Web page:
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In a Starched City, Selling T-Shirt Subversion
After accumulating about $10,000 in expenses, they are starting to break even, Burk said. "I'm technically the chief financial officer, but we are not really good at keeping records," he said.
The insurgents hire local designers to come up with the graphics. American Apparel, based in Los Angeles and described as a sweatshop-free business, prints the shirts. Each one costs about $8 to make and is priced at $15 to $17. The insurgents say they have sold about 100 to 200 through the Internet during the past year and about 500 to 600 in the bookstore, where all three work part-time.
On weekends, the three sell their T-shirts from a stand outside the used-book store. Beckwith, Burk and Wixon said they want to make enough money to buy the store when its owner, Jim Toole, retires. Wixon called the store a "holy space." They are passionate about words.
Beckwith describes himself as a "left-leaner," but the others profess no political affiliations, though their shirts suggest otherwise, particularly those that say "Some Blood for Oil" and "Your Mom Hates Freedom."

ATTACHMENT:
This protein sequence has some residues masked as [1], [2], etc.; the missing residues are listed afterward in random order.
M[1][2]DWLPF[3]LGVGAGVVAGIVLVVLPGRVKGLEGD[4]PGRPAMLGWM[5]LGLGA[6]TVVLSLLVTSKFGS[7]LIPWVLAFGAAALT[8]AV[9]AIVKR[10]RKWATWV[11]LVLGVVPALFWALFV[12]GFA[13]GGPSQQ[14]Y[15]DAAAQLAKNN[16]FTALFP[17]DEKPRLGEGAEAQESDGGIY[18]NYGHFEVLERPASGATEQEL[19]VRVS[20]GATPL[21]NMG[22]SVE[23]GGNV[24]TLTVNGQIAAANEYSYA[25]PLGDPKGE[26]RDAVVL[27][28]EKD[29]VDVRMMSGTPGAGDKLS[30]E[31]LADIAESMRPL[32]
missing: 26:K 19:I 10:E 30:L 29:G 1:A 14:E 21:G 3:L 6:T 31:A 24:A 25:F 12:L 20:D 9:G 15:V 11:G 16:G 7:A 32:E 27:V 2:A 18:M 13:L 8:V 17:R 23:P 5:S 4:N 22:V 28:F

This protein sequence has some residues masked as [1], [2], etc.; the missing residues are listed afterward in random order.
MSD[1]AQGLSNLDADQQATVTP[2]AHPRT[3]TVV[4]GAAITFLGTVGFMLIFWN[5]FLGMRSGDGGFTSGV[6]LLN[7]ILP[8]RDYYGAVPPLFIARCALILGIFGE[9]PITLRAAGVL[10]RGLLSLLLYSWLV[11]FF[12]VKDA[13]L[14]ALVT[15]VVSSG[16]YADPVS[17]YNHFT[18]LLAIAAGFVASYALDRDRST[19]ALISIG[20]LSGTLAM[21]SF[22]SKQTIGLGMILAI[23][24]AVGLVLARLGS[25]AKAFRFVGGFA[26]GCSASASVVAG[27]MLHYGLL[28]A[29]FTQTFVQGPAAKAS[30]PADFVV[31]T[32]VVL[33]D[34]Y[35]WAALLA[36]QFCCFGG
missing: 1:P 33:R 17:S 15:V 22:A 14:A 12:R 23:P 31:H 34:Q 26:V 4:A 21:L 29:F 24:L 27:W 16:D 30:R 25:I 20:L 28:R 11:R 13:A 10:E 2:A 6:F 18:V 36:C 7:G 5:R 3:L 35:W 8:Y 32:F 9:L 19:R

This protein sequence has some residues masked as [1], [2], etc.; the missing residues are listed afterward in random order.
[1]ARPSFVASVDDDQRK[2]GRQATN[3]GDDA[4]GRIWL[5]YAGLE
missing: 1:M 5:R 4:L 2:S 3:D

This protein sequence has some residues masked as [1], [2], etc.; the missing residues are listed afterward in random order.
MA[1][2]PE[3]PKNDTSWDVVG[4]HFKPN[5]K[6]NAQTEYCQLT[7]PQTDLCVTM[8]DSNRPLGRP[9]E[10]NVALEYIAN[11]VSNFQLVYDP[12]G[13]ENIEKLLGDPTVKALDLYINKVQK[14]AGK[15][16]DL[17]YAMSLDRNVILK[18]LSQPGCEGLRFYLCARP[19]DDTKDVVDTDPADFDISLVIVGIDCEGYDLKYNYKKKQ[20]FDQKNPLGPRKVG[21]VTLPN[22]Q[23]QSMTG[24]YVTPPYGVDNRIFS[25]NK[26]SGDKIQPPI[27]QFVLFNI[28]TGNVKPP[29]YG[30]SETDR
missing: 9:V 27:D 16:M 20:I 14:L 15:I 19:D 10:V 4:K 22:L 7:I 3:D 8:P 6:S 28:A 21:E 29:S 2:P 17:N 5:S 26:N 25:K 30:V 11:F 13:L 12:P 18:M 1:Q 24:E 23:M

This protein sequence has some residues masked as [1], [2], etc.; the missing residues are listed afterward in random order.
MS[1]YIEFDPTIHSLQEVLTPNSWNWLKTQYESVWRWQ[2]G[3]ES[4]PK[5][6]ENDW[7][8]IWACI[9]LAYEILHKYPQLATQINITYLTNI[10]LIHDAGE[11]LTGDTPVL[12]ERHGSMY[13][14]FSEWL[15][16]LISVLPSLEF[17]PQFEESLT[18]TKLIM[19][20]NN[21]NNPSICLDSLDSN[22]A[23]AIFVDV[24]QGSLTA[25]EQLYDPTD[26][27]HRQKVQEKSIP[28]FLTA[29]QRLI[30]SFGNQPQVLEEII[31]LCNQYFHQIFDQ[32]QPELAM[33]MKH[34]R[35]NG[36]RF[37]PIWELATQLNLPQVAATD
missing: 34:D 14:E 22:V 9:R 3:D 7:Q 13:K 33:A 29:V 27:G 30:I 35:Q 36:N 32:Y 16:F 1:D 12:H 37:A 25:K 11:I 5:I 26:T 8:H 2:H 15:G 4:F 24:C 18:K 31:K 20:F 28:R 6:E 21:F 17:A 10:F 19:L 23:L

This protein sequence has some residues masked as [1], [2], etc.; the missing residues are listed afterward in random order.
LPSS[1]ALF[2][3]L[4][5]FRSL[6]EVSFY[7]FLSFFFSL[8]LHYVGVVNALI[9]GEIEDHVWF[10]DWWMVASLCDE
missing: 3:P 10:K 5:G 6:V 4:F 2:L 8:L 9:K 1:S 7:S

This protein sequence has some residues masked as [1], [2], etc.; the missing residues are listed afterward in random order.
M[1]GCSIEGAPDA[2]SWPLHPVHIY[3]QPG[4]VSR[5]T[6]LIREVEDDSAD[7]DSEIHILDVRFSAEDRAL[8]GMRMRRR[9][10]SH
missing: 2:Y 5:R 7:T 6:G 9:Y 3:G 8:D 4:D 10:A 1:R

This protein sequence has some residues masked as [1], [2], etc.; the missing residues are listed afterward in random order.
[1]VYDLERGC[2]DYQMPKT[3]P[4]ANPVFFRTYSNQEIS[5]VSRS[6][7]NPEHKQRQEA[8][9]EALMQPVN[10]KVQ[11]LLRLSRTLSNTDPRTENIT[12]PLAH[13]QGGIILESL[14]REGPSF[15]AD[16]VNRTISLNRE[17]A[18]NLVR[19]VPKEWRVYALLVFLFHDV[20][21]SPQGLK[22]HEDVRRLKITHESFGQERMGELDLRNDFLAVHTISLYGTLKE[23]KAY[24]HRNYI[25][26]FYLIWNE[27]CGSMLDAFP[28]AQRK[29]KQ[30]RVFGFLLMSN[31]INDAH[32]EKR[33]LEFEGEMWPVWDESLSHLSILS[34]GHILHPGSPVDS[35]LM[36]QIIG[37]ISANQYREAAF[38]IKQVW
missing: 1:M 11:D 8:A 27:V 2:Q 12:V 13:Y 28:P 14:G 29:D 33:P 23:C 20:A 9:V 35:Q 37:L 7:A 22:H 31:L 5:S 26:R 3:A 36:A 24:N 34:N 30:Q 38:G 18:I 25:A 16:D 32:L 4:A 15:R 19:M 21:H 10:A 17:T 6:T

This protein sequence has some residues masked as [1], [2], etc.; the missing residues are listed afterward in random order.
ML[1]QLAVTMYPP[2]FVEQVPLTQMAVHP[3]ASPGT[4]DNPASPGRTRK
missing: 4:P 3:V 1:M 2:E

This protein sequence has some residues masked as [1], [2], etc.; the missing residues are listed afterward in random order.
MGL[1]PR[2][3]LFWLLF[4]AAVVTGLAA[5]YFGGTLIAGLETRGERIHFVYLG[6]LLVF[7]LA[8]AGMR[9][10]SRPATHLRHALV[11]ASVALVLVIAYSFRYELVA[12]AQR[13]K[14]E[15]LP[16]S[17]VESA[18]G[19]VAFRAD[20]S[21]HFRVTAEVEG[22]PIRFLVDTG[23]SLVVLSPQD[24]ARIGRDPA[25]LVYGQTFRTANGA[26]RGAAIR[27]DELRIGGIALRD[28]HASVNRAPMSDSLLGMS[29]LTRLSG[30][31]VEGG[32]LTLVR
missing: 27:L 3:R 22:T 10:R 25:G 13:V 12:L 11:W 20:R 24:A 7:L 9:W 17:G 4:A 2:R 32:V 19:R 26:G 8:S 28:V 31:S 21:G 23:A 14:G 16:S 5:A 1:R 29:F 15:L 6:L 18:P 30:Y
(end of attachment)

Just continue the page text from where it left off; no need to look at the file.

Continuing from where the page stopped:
The three friends celebrate what they call mock politics.
"I would never vote for a Republican," Burk said. "But I hate Democrats, too. The insurgents feel like the political landscape is occupied with people we don't agree with."
If Democrats take the White House, the insurgents said they will aim their barbs at a new target.
"We're not necessarily entrenched on the left," Wixon said. He wore a T-shirt his brother, Andy, had created with the slogan "The more I know of men, the more I like chickens."